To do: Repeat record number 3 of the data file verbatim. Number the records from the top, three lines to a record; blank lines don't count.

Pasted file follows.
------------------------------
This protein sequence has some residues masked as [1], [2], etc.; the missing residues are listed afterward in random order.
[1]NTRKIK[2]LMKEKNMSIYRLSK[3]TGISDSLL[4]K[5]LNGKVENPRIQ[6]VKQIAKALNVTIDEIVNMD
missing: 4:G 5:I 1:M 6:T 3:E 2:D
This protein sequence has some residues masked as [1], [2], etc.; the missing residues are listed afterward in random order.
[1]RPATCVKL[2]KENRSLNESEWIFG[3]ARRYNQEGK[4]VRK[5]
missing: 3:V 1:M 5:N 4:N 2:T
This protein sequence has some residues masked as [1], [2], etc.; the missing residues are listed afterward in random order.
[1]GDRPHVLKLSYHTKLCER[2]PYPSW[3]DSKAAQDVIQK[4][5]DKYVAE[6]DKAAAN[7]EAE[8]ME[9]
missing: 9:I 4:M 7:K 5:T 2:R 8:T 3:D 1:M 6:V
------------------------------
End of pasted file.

This protein sequence has some residues masked as [1], [2], etc.; the missing residues are listed afterward in random order.
[1]GDRPHVLKLSYHTKLCER[2]PYPSW[3]DSKAAQDVIQK[4][5]DKYVAE[6]DKAAAN[7]EAE[8]ME[9]
missing: 9:I 4:M 7:K 5:T 2:R 8:T 3:D 1:M 6:V